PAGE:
“Aggregate and cement pricing commentary was unanimously bullish, with contacts seeing pricing generally accepted in the market,” investment analyst Thompson Research Group reported today, based on a quarterly survey it conducted. January-to-April “aggregate price increases were successful, and July’s price increase is showing signs of full acceptance. There is a third price increase for the fall that is looking more likely by the day. On balance, aggregate pricing has accelerated as the year has progressed, with high single-digit to teens pricing a realistic bogie for 2022. For cement, pricing actions from January and mid-year ($8-$12/ton range, depending upon the market) we believe will largely be successful, driven by increased demand and allocation measures….Although supply chain challenges have been around for two years now since COVID, the situation remains volatile. Contacts noted mainly parts and raw materials being the major pain point. Lead times for equipment are at least 12 months (and as high as 24).” Contractors and concrete products suppliers in numerous regions have reported being on allocation. In addition, some highway contractors and state transportation departments report shortages of highway striping material. Readers are invited to send information on materials prices and availability to
“Based on our survey data, contractors are projecting 2022 construction staff wages to increase an average of 4.17% (excludes 0% projections), reported by over 340 companies in this 40th edition of the Construction/Construction Management Staff Salary Survey,” construction compensation consultant PAS reported on Wednesday. “2022 staff pay predictions are increasing each month and may hit 5% by fall. For pay increase comparison—according to WorldatWork, across all industries exempt professionals saw 2021 increases of 3.0% with initial projected 2022 increases of 3.3%. For construction, WorldatWork reported a 3.4% increase in 2021 and a very early projection of 3.4% for 2022.”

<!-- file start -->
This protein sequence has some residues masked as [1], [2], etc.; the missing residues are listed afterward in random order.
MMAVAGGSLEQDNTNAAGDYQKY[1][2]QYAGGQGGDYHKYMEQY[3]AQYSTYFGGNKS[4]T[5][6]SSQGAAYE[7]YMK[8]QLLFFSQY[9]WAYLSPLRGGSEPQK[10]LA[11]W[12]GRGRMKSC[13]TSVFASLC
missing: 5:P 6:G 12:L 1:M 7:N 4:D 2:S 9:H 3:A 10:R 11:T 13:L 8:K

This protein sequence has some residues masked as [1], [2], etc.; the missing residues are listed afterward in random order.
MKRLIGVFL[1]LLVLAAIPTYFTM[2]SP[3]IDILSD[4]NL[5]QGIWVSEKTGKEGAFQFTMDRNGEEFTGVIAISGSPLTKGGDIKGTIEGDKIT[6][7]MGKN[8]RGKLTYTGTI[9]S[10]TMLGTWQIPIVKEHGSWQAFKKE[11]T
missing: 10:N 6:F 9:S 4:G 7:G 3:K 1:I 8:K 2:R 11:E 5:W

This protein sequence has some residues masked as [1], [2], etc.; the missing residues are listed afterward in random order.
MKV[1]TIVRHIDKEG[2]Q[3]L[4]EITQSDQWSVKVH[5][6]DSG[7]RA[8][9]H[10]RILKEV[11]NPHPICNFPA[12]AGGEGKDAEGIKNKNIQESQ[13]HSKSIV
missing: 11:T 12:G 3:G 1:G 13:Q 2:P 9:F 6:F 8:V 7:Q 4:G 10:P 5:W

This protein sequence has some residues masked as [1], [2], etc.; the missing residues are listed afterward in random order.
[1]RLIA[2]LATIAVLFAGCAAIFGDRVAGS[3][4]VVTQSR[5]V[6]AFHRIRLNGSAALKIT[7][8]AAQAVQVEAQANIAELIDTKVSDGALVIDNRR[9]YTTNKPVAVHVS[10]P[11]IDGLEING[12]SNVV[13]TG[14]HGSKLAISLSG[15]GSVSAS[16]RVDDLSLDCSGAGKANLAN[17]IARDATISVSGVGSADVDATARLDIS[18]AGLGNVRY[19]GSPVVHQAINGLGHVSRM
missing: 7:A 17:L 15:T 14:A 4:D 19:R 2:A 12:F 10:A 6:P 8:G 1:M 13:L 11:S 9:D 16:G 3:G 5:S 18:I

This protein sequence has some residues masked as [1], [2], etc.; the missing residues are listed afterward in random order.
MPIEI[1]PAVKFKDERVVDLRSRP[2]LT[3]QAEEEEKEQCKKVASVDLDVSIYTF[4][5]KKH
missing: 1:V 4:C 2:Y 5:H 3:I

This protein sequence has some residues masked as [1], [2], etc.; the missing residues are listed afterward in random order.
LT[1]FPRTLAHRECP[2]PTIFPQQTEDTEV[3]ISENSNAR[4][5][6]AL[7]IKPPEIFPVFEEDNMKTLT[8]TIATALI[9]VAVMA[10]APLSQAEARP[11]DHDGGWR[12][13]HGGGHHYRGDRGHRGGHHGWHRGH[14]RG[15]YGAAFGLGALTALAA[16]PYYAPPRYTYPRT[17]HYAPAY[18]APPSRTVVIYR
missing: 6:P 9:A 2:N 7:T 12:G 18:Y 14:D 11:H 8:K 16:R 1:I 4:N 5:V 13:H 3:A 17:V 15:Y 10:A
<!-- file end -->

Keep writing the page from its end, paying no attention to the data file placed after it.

A recent joint research effort by the National Association of Home Builders (NAHB) and the National Multifamily Housing Council found that “an average of 40.6% of total development costs [for new multifamily housing] can now be attributed to complying with regulations imposed by all levels of government,” NAHB reported in its “Eye on Housing” blog on Monday. “Among the categories of regulation captured by the survey, the highest average cost is the result of changes to building codes over the past 10 years (11.1% of total development costs). The second highest are the costs imposed when site work begins (8.5%). The average cost of affordability mandates like inclusionary zoning (which typically requires developers to rent some of the apartments they build at below the market rate) is 2.7%. However, affordability mandates are less common than some other types of regulation. Only 38.8% of the multifamily developers surveyed indicated that the typical project they build experienced added costs due to affordability mandates, so the 2.7% average includes a large number of developers with zero costs due to affordability mandates. Among the 38.8% who do experience this type of cost, that cost was 6.9% of their total development costs, forcing them to raise rents on their market-rate apartments by 7.6%. Moreover, some types of regulatory mandates can discourage developers from building in the very marketplaces that have the greatest need for more housing. For example, 47.9% of multifamily developers said they avoid building in jurisdictions with policies such as inclusionary zoning, and a full 87.5% avoid building in a jurisdiction with rent control in place.”